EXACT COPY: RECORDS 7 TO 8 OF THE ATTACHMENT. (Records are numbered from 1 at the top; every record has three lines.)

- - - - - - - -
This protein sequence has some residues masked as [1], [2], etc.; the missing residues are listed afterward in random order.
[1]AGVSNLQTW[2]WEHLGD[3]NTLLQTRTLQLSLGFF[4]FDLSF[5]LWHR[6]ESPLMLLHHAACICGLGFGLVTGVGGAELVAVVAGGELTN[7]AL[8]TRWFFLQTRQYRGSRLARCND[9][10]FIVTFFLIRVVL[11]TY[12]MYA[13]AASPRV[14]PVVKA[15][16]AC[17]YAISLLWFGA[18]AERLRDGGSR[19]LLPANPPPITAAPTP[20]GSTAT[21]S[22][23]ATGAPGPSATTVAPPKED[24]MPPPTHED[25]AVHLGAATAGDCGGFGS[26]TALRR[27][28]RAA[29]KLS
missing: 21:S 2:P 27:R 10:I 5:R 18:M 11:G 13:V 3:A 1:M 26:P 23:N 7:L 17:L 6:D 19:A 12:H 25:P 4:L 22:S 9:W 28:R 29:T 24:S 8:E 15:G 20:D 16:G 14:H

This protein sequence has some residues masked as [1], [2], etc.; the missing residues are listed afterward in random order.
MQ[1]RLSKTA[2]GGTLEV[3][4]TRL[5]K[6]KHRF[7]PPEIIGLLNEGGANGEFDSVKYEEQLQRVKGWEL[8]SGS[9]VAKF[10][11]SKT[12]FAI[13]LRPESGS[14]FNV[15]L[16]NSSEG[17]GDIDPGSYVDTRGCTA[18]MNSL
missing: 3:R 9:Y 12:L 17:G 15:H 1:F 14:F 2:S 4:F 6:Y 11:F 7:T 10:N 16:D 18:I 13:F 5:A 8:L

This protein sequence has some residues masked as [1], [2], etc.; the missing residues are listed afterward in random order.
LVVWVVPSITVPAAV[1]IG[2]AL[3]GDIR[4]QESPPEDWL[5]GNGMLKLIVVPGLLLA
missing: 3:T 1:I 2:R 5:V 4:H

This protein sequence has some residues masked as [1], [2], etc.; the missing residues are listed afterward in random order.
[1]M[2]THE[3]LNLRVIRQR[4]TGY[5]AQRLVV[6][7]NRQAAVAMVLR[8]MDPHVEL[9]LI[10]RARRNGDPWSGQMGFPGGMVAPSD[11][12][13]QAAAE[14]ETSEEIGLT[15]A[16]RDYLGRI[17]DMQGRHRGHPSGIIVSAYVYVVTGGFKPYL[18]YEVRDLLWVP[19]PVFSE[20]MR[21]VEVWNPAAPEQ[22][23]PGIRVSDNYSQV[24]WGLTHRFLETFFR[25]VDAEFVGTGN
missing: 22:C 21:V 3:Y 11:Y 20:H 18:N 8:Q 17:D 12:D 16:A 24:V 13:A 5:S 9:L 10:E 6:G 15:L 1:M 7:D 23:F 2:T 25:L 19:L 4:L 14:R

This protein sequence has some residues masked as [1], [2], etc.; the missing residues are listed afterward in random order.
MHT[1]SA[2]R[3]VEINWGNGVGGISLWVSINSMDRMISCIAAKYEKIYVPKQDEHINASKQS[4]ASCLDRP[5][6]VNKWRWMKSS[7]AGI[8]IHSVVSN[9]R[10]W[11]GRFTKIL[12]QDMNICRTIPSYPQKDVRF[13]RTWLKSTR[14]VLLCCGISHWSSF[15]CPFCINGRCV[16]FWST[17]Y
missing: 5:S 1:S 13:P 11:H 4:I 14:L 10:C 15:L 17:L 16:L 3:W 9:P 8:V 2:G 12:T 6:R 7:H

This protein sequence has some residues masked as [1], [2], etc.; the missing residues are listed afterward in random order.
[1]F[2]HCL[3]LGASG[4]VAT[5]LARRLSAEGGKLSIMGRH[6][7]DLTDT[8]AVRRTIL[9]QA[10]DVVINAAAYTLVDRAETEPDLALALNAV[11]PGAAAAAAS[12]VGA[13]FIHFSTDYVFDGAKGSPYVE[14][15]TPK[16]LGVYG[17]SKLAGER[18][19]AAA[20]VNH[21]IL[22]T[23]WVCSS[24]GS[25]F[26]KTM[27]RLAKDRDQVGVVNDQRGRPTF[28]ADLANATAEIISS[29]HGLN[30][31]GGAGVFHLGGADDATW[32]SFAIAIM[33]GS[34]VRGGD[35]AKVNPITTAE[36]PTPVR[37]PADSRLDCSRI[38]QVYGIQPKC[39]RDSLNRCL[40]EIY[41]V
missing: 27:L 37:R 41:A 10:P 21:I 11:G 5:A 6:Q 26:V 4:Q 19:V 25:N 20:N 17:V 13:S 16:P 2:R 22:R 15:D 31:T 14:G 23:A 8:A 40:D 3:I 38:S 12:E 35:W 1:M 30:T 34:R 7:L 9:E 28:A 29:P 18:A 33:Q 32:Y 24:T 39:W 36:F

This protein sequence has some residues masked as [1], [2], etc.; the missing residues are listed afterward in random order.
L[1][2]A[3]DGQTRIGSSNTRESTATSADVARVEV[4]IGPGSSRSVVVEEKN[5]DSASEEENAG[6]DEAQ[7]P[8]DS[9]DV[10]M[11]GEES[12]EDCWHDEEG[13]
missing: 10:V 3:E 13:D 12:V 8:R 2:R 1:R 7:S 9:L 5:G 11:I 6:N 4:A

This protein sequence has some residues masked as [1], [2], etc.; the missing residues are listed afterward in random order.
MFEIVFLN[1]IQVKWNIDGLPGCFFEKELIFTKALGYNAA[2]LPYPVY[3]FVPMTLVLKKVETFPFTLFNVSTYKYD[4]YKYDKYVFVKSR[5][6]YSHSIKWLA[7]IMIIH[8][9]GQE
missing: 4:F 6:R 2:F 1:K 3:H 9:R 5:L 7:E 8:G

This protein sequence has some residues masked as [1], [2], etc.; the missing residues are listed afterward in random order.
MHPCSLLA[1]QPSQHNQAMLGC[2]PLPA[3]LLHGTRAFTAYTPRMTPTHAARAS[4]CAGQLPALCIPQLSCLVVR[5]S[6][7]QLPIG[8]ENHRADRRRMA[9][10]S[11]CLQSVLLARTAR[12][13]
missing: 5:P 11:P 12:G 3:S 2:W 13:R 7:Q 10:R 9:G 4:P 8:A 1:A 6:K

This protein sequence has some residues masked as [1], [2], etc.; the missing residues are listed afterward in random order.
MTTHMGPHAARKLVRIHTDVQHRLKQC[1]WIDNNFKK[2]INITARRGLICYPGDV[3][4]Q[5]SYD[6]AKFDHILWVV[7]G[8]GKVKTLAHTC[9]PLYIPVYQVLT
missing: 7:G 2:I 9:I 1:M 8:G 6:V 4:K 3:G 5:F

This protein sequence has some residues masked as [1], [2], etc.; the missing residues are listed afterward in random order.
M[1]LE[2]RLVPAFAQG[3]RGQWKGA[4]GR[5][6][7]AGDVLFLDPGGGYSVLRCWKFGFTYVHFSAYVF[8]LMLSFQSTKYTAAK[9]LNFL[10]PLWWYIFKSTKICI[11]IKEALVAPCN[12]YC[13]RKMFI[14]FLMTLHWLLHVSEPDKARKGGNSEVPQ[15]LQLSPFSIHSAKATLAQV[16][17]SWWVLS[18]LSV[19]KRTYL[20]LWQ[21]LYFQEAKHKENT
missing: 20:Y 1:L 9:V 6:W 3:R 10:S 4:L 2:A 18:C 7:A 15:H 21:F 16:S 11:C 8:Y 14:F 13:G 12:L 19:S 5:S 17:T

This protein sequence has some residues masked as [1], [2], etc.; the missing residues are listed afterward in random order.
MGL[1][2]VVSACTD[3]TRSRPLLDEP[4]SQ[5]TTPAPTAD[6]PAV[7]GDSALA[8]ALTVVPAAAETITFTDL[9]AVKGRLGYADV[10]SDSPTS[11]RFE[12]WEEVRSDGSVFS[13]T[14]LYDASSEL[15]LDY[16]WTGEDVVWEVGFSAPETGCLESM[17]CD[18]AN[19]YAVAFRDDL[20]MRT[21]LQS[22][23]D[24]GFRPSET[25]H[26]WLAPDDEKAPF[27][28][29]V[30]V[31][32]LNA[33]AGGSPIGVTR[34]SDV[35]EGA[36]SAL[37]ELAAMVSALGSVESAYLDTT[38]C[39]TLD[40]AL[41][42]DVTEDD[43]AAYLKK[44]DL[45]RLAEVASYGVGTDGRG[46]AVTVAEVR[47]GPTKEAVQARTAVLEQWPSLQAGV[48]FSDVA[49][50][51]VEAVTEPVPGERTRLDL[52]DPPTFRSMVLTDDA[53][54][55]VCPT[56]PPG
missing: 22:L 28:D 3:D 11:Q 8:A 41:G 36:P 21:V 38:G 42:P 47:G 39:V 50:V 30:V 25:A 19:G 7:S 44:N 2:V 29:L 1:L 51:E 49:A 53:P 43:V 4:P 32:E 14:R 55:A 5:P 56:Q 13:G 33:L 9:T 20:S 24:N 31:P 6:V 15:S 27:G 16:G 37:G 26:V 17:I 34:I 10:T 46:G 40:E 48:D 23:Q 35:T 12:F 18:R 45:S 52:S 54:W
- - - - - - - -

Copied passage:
This protein sequence has some residues masked as [1], [2], etc.; the missing residues are listed afterward in random order.
L[1][2]A[3]DGQTRIGSSNTRESTATSADVARVEV[4]IGPGSSRSVVVEEKN[5]DSASEEENAG[6]DEAQ[7]P[8]DS[9]DV[10]M[11]GEES[12]EDCWHDEEG[13]
missing: 10:V 3:E 13:D 12:V 8:R 2:R 1:R 7:S 9:L 5:G 11:I 6:N 4:A

This protein sequence has some residues masked as [1], [2], etc.; the missing residues are listed afterward in random order.
MFEIVFLN[1]IQVKWNIDGLPGCFFEKELIFTKALGYNAA[2]LPYPVY[3]FVPMTLVLKKVETFPFTLFNVSTYKYD[4]YKYDKYVFVKSR[5][6]YSHSIKWLA[7]IMIIH[8][9]GQE
missing: 4:F 6:R 2:F 1:K 3:H 9:R 5:L 7:E 8:G